Purdue turned down McCracken's wording because the school believes the reference to God would violate the U.S. Constitution's Establishment Clause, reports The Christian Post.
However, Jeremiah Dys, of the Liberty Institute, which is representing McCracken, said in a press release: "Purdue's ban on any reference to God by a private speaker violates the First Amendment of the United States Constitution. Dr. McCracken's plaque language is private speech that is protected by the First Amendment. Purdue allows dozens of other private speakers to express their values and views on plaques around campus; it cannot legally single out Dr. McCracken for discrimination."
In response, Steve Schultz, legal counsel for Purdue, told the Indianapolis Star, "If we had confidence that the courts would find this private speech as the donor's counsel argues, then we would agree immediately and strongly."
Greg Hampikian, a biology and criminal justice professor at Boise State University, recently asked state lawmakers when he should be allowed to shoot a student.
In an op-ed in The New York Times on Thursday, Hampikian questioned a proposed Idaho bill that would allow the concealed carry of guns on college campuses.
Hampikian wrote that the campus murder rate is "zero at present," but proposed hypothetical situations if the bill were to become law.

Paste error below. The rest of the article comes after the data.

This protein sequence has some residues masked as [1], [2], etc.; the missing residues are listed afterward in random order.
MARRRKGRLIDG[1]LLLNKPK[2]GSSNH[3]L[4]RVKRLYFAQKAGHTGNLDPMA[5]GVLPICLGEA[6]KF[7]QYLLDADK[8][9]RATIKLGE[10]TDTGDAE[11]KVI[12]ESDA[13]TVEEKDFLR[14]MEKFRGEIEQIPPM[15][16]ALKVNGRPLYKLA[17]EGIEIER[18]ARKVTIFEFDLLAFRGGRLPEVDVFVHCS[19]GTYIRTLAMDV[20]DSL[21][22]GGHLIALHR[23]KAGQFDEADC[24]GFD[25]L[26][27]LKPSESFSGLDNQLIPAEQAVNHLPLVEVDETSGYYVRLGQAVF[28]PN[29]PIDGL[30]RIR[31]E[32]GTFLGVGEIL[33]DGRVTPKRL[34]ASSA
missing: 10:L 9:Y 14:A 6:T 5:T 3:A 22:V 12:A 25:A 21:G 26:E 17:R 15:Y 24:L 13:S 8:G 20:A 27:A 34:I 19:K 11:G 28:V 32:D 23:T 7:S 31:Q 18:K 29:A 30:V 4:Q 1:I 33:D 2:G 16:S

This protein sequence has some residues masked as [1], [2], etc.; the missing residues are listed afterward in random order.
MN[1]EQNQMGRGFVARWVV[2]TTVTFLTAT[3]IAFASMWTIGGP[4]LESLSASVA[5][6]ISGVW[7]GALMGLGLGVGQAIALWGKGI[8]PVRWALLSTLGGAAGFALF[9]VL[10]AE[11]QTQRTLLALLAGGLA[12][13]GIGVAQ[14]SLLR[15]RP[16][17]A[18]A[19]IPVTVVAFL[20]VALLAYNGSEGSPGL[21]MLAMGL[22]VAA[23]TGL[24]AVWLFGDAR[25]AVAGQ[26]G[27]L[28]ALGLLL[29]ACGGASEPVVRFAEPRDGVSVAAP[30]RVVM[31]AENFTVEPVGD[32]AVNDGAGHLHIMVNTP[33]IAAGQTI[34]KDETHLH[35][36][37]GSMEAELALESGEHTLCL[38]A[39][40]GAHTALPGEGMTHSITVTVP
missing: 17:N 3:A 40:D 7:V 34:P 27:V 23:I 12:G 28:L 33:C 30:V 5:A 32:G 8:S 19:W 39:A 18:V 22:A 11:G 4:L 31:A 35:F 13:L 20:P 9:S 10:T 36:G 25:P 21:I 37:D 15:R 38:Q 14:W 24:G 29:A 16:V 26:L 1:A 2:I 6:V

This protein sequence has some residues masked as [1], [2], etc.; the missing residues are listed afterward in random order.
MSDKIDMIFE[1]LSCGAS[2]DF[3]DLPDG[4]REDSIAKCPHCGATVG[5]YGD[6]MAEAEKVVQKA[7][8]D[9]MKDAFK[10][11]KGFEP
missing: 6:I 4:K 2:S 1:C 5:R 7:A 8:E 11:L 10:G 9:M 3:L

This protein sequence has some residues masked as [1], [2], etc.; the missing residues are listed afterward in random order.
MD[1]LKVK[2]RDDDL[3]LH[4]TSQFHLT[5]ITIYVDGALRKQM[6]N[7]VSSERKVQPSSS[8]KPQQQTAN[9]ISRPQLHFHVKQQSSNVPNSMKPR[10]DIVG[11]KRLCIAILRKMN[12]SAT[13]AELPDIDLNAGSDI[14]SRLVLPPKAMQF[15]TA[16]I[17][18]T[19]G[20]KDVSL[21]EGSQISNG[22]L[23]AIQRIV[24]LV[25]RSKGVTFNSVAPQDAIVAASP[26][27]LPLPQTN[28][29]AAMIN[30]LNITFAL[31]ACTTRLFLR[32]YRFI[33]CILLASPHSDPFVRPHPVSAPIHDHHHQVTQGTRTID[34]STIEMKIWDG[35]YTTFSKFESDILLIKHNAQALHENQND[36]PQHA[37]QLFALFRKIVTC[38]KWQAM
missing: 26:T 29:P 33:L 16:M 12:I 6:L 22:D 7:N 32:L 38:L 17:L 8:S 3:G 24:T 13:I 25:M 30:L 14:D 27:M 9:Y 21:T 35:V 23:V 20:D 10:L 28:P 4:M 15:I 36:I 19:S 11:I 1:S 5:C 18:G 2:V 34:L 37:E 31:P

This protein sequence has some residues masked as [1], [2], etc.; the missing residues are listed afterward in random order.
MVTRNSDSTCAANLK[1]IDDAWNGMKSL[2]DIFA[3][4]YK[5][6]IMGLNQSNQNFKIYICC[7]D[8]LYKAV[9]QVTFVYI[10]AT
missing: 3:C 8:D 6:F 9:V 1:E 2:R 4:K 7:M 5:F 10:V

"I assume that if a student shoots first, I am allowed to empty my clip; but given the velocity of firearms, and my aging reflexes, I’d like to be proactive," Hampikian wrote. "For example, if I am working out a long equation on the board and several students try to correct me using their laser sights, am I allowed to fire a warning shot? If two armed students are arguing over who should be served next at the coffee bar and I sense escalating hostility, should I aim for the legs and remind them of the campus Shared-Values Statement (which reads, in part, 'Boise State strives to provide a culture of civility and success where all feel safe and free from discrimination, harassment, threats or intimidation')?"
Earlier this month, a report by Moms Demand Action and Mayors Against Illegal Guns showed that 16 of the 44 school shootings since the 2012 Sandy School shooting have happened at a college or university, noted TalkingPointsMemo.com.